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Math Help - Method of moment generating function normal distribution

  1. #1
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    Method of moment generating function normal distribution

    Suppose that Y is normally distributed with mean 0, and unknown variance \sigma^2. Using the method of moment generating functions, show that \frac{Y^2}{\sigma^2} has a \chi^2 distribution with 1 df.

    I know that the mgf of a normal distribution is \exp\left(\mu t +\frac{t^2 \cdot \sigma^2}{2} \right) , so if I was to replace the variable with what was given in the question then I would get:

    \exp\left(0 t +\frac{(Y^2/\sigma^2)^2 \cdot \sigma^2}{2} \right) = \exp\left(\frac{Y^4}{2\sigma^2} \right) which looks nothing like the mgf of a \chi^2 distribution.

    the other way I was thinking of doing solving this was using the definition, so I would get:

    m_{Y^2/\sigma^2} (t) = E[e^{t \cdot Y^2/\sigma^2}] = \int^{+\infty}_{-\infty} \frac{1}{\sigma\sqrt{2\pi}}\cdot \exp \left[ -\left(\frac{1}{2\sigma^2}\right)(y-\mu)^2\right] \cdot \exp\left(\frac{ty^2}{\sigma^2}\right) \ dy

    m_{Y^2/\sigma^2} (t) = E[e^{t \cdot Y^2/\sigma^2}] = \int^{+\infty}_{-\infty} \frac{1}{\sigma\sqrt{2\pi}}\cdot \exp \left[ -\left(\frac{1}{2\sigma^2}\right)(y)^2 \cdot \left(\frac{ty^2}{\sigma^2}\right)\right]  \ dy

    m_{Y^2/\sigma^2} (t) = E[e^{t \cdot Y^2/\sigma^2}] = \int^{+\infty}_{-\infty} \frac{1}{\sigma\sqrt{2\pi}}\cdot \exp \left[ -\left(\frac{ty^4}{2\sigma^4}\right)\right]  \ dy

    at which point I don't know how to proceed
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  2. #2
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    Quote Originally Posted by lllll View Post
    Suppose that Y is normally distributed with mean 0, and unknown variance \sigma^2. Using the method of moment generating functions, show that \frac{Y^2}{\sigma^2} has a \chi^2 distribution with 1 df.

    I know that the mgf of a normal distribution is \exp\left(\mu t +\frac{t^2 \cdot \sigma^2}{2} \right) , so if I was to replace the variable with what was given in the question then I would get:

    \exp\left(0 t +\frac{(Y^2/\sigma^2)^2 \cdot \sigma^2}{2} \right) = \exp\left(\frac{Y^4}{2\sigma^2} \right) which looks nothing like the mgf of a \chi^2 distribution.

    Mr F says: You need to stop thinking like this. You cannot just substitute like it's a change of variable. This is a grave mistake that is a common to a lot of your solutions.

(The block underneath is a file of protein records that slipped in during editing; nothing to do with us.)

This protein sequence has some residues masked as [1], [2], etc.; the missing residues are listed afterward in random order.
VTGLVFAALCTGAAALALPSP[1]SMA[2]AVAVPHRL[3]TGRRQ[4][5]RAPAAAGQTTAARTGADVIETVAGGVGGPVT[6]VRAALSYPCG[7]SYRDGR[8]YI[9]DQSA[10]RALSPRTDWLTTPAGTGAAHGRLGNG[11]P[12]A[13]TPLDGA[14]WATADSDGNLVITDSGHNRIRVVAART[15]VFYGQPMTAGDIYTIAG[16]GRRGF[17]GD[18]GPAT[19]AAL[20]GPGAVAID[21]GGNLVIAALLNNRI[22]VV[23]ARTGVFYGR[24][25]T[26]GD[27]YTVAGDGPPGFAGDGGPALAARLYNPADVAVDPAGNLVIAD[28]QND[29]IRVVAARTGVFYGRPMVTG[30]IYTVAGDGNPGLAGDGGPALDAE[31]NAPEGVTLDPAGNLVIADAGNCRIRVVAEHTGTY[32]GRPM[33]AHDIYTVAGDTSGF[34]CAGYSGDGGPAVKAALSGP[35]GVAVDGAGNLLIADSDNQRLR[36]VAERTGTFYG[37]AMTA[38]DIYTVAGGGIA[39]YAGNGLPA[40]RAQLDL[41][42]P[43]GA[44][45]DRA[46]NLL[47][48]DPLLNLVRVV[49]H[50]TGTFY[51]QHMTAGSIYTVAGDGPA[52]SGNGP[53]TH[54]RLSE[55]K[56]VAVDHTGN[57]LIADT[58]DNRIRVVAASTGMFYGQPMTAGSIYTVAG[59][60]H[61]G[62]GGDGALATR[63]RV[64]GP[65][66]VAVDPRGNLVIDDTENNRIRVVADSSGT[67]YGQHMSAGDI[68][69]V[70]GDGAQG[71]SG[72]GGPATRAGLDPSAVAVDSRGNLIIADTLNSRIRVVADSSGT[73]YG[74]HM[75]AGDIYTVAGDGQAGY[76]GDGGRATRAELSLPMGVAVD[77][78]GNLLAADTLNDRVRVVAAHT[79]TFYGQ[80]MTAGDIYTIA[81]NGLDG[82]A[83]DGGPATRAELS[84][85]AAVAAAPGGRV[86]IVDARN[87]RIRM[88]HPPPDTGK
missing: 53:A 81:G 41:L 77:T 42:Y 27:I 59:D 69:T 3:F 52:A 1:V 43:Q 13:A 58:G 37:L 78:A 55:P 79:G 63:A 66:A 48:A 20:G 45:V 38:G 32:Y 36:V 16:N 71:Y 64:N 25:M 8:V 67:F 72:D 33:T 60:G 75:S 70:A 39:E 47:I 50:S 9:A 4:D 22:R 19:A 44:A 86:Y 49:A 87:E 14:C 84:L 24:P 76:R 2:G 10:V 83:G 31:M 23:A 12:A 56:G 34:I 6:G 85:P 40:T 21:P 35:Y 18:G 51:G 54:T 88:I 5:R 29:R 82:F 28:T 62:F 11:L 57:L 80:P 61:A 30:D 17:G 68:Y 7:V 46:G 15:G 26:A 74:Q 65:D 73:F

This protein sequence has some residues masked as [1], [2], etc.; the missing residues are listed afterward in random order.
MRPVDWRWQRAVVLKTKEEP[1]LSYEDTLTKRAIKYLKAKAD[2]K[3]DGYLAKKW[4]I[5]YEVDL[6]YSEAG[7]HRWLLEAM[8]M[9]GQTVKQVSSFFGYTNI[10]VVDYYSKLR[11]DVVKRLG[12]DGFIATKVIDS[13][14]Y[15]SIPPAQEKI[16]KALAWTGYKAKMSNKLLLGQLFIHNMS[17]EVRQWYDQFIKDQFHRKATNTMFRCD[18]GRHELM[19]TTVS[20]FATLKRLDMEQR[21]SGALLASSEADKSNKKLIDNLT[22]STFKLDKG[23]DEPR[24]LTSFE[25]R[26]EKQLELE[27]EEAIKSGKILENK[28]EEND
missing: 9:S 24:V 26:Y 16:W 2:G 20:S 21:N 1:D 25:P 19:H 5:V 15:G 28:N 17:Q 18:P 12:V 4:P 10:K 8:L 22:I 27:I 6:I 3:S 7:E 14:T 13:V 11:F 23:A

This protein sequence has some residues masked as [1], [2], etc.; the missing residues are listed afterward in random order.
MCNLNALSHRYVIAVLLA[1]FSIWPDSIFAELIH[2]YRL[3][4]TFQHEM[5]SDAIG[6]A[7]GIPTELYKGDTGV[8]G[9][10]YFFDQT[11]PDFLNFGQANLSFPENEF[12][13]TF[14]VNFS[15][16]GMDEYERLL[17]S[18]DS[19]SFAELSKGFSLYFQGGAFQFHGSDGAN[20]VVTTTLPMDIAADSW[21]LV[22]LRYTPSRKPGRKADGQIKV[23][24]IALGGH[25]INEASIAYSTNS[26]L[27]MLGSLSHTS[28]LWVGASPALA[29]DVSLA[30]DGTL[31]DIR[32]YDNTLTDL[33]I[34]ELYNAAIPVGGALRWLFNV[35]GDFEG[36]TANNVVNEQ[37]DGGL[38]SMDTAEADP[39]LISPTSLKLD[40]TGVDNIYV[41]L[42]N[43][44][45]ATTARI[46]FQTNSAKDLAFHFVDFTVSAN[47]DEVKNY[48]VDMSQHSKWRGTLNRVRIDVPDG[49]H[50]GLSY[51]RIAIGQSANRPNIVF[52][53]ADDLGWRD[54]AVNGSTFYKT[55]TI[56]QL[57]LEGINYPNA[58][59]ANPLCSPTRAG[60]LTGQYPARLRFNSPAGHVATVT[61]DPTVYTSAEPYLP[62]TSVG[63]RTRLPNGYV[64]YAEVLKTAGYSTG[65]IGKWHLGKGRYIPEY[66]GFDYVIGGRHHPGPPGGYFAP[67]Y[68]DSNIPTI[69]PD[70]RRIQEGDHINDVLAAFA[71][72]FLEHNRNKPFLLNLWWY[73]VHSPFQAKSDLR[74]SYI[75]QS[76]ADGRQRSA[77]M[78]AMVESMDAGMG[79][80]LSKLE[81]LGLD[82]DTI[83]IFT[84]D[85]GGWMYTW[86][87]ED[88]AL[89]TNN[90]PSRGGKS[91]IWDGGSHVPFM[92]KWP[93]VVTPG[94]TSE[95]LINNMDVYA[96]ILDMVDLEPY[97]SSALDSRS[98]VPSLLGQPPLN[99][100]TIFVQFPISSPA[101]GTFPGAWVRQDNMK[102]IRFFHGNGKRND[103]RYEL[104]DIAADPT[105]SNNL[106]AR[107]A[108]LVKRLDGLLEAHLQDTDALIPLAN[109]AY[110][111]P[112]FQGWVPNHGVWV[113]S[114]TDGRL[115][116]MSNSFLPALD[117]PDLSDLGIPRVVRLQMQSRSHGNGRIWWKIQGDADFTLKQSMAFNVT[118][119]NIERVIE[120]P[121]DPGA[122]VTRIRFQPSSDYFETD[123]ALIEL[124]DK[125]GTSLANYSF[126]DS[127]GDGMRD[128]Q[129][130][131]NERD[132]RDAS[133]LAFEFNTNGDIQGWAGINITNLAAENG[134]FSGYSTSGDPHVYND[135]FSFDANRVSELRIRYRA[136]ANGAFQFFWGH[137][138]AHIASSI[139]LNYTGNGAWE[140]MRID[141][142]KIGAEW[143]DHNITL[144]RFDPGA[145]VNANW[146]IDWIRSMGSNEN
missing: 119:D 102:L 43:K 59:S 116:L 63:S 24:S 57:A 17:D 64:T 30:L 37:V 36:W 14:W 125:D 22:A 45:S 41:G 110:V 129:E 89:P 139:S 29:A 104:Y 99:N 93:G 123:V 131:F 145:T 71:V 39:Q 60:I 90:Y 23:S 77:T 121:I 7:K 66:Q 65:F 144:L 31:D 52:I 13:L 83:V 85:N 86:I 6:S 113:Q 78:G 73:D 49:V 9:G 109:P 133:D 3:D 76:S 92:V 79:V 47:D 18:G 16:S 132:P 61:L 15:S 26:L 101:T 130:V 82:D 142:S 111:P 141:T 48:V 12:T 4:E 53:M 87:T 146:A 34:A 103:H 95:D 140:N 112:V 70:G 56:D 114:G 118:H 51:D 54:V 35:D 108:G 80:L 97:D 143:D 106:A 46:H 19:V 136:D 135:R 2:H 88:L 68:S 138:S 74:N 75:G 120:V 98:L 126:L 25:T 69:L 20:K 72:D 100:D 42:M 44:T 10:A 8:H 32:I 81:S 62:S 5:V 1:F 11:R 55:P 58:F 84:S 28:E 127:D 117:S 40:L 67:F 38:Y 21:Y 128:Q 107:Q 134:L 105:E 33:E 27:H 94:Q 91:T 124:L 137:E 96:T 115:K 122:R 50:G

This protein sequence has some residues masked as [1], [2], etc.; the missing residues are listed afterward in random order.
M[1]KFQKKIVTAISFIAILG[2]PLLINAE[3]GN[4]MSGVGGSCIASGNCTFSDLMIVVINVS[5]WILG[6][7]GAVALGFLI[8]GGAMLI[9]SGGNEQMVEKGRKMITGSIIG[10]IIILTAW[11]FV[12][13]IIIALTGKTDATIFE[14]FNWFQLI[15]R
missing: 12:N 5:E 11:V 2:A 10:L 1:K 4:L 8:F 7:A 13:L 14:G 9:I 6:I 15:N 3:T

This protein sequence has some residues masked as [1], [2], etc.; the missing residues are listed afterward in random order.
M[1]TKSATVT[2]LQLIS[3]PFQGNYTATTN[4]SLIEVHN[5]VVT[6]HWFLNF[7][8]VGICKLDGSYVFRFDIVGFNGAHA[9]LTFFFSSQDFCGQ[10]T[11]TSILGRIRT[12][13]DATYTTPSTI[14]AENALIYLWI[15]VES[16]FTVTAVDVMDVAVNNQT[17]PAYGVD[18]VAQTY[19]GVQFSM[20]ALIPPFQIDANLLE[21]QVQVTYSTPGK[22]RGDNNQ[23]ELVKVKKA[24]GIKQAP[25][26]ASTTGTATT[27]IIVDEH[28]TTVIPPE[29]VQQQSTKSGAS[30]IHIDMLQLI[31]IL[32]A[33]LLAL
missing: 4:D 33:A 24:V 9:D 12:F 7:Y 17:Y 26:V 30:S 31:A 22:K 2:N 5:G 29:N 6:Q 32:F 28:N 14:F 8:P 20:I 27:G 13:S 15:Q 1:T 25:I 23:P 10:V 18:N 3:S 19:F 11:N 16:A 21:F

Mr F quarantines the above. ---------------------------------------------------------------------------------------------

    the other way I was thinking of doing solving this was using the definition, so I would get:

    m_{Y^2/\sigma^2} (t) = E[e^{t \cdot Y^2/\sigma^2}] = \int^{+\infty}_{-\infty} \frac{1}{\sigma\sqrt{2\pi}}\cdot \exp \left[ -\left(\frac{1}{2\sigma^2}\right)(y-\mu)^2\right] \cdot \exp\left(\frac{ty^2}{\sigma^2}\right) \ dy Mr F says: Good move!

    m_{Y^2/\sigma^2} (t) = E[e^{t \cdot Y^2/\sigma^2}] = \int^{+\infty}_{-\infty} \frac{1}{\sigma\sqrt{2\pi}}\cdot \exp \left[ -\left(\frac{1}{2\sigma^2}\right)(y)^2 \cdot \left(\frac{ty^2}{\sigma^2}\right)\right] \ dy Mr F says: NO! When you multiply exponentials with the same base, you ADD the powers (this is a basic index law). You do not multiply the powers.

    m_{Y^2/\sigma^2} (t) = E[e^{t \cdot Y^2/\sigma^2}] = \int^{+\infty}_{-\infty} \frac{1}{\sigma\sqrt{2\pi}}\cdot \exp \left[ -\left(\frac{ty^4}{2\sigma^4}\right)\right] \ dy

    at which point I don't know how to proceed
    Quote Originally Posted by lllll and edited in red by Mr F View Post
    [snip]
    m_{Y^2/\sigma^2} (t) = E[e^{t \cdot Y^2/\sigma^2}] = \int^{+\infty}_{-\infty} \frac{1}{\sigma\sqrt{2\pi}}\cdot \exp \left[ -\left(\frac{1}{2\sigma^2}\right)(y)^2 {\color{red}+} \left(\frac{ty^2}{\sigma^2}\right)\right] \ dy
    [snip]
    Then:

    m_{Y^2/\sigma^2} (t) = \int^{+\infty}_{-\infty} \frac{1}{\sigma\sqrt{2\pi}}\cdot \exp \left[ - y^2 \left(\frac{1}{2\sigma^2} - \frac{t}{\sigma^2}\right)\right] \, dy = \frac{1}{\sigma\sqrt{2\pi}} \int^{+\infty}_{-\infty} \exp \left[ - y^2 \left(\frac{1 - 2t}{2\sigma^2}\right)\right] \, dy


    Now make the substitution x = \frac{y}{\sigma} \sqrt{\frac{1 - 2t}{2}} \Rightarrow dy = \sigma \sqrt{\frac{2}{1-2t}} \, dx:


    = \frac{1}{\sqrt{\pi}} \, \frac{1}{\sqrt{1 - 2t}} \, \int^{+\infty}_{-\infty} \exp \left[ - x^2 \right] \, dx


    = \frac{1}{\sqrt{\pi}} \, \frac{1}{\sqrt{1 - 2t}} \, \sqrt{\pi}

    (using the well known result)


    = \frac{1}{\sqrt{1 - 2t}}.
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